Gastritis is a very common disease which occurs when the lining of the stomach becomes inflamed. The condition can be acute (not with many noticeable symptoms and resolve in few days) or chronic (may stay in the body unnoticed for a long time, but complicate later on).
Our stomach secretes acid to aid the digestion process. Due to the corrosive nature of the acid, the cells in the inner lining of stomach produces a mucosal barrier which protects the lining of the stomach and duodenum. Gastritis may develop due to the imbalance between the acid secreted and the mucosal barrier, thereby damaging the lining of the stomach. The irritation can also be caused by an infection or a chemical reaction.
1. Helicobacter pylori or H. pylori
8 in 10 cases of stomach ulcers are known to cause by H. Pylori, a spiral-shaped bacteria that grow in the digestive tract and have a tendency to attack the stomach lining.
2. Non-steroidal anti-inflammatory drugs (NSAIDs)
The anti-inflammatory medicines for arthritis, muscular pains, etc sometimes affect the mucosal barrier and cause the ulcer in the stomach. Other contributing factors are,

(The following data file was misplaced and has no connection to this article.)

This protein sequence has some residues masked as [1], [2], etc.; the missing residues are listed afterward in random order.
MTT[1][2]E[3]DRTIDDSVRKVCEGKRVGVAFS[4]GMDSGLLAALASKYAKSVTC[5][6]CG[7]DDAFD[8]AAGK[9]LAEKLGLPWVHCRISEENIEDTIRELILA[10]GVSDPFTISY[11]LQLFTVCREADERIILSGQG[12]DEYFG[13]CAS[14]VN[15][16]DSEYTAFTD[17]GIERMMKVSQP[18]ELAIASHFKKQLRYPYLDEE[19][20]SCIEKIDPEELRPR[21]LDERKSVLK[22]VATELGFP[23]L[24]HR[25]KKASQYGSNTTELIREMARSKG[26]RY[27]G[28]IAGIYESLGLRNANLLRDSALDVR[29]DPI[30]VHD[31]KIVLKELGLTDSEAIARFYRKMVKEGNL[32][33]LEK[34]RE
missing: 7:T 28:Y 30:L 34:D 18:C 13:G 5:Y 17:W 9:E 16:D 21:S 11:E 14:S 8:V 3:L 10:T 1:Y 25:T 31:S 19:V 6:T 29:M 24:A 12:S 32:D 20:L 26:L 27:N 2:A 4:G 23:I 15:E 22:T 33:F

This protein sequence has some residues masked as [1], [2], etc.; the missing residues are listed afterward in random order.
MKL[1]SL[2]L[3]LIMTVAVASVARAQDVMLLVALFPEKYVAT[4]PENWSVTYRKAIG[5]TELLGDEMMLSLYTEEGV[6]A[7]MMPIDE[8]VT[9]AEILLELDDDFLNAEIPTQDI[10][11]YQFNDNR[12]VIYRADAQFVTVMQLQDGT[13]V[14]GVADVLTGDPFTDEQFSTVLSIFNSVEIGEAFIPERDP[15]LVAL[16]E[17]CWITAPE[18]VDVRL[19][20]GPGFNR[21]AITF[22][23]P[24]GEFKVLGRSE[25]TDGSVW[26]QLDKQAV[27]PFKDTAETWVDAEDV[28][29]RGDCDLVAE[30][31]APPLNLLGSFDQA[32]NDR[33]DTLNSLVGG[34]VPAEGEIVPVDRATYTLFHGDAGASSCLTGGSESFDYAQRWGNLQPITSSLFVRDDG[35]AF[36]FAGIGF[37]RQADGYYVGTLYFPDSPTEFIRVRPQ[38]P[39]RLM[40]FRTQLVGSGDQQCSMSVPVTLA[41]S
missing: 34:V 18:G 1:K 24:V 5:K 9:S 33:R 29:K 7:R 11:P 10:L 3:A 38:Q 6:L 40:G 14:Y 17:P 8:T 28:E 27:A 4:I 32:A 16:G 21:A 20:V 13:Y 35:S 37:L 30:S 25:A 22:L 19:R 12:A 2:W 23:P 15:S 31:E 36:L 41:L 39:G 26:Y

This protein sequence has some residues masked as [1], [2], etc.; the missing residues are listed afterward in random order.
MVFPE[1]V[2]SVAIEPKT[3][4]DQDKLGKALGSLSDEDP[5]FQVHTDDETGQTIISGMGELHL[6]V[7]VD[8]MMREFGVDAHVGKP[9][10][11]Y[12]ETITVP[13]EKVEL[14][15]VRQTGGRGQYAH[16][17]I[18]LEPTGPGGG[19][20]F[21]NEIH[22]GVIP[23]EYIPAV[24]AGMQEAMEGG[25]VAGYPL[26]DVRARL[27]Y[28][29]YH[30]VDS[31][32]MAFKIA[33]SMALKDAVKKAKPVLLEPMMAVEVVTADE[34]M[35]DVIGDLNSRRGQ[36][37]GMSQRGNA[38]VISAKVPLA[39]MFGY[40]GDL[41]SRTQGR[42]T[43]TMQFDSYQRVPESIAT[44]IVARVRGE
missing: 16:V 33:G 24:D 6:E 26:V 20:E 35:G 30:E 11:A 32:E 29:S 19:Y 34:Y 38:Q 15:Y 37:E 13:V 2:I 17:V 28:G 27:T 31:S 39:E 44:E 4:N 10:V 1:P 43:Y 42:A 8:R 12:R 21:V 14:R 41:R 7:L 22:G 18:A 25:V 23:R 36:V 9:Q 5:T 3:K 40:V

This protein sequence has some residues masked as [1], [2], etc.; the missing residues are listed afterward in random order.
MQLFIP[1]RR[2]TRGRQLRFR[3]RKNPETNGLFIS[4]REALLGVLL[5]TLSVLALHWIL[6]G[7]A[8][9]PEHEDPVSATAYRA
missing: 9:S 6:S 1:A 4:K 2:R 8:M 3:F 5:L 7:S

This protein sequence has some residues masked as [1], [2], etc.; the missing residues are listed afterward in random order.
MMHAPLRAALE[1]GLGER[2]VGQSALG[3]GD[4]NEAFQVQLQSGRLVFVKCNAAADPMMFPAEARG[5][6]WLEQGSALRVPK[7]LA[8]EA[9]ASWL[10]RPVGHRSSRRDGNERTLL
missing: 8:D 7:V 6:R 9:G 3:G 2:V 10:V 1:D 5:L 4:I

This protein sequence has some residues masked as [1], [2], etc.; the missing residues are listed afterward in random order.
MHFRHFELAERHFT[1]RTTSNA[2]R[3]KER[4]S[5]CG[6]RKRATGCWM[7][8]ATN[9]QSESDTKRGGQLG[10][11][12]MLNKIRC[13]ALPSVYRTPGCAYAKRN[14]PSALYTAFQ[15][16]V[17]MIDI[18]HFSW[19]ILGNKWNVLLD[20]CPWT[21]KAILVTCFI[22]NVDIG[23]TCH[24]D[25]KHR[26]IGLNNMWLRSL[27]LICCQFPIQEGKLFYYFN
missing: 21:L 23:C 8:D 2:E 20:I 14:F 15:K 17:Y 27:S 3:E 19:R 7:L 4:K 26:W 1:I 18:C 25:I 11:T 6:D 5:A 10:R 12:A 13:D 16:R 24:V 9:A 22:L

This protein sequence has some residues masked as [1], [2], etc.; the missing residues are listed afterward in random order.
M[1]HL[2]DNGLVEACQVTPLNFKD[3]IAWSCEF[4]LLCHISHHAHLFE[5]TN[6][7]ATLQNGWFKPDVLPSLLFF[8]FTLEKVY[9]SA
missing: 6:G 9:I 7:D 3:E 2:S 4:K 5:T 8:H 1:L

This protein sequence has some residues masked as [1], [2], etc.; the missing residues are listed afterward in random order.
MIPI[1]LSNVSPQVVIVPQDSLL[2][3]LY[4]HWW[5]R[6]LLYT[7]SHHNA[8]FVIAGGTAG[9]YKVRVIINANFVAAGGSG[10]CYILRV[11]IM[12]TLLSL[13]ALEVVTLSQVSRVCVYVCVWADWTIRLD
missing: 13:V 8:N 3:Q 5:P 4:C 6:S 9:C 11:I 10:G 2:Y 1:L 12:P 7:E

- In a condition called Autoimmune atrophic gastritis, the immune system mistakenly attacks the stomach lining and cause gastritis. This autoimmune reaction is seen in people already suffering from other autoimmune diseases like Hashimoto's thyroid disease or type 1 diabetes.
a backflow of bile into the stomach from the bile tract.
Unhealthy dietary habits, alcoholism, smoking, excessive use of cocaine, or any other drug, occasional fungal or parasitic infections, gastrectomy
surgical removal of the stomach, etc are few other risk factors.
Symptoms vary among individuals and in many people there are no evident symptoms. The most common symptoms are abdominal pain, bloating, indigestion, nausea, vomiting, gnawing feeling in stomach, loss of appetite, retching, etc. Vomiting blood, raise in heartbeat, shortness of breath, dizziness etc are seen in patients with chronic gastritis.
Diagnosis and Treatment
To diagnose, the following tests are recommended.
1. Upper endoscopy.
2. Blood Tests.
3. Fecal occult blood test (stool test)
4. A Barium swallow and X-Ray
Treatment for gastritis involves:
1. Acid-suppressing medication
Antacids, H2 blocker such as ranitidine, or a proton pump initiator (PPI) such as lansoprazole or omeprazole are prescribed to reduce acid in the stomach.
2. Combination Therapy or Triple Therapy
for gastritis caused by H. pylori
3. Coating agents
like Sucralfate (Carafate) and Misoprostol (Cytotec) coats and protects the stomach lining thereby reduce the further onset of disease.
to help control nausea and vomiting associated with the disease.
5. Non-steroidal anti-inflammatory drugs (NSAIDs)
The Doctor may ask patients to stop taking Non-steroidal anti-inflammatory drugs (NSAIDs) if they’re found to be the causative of gastritis.
6. Avoiding hot and spicy food also helps.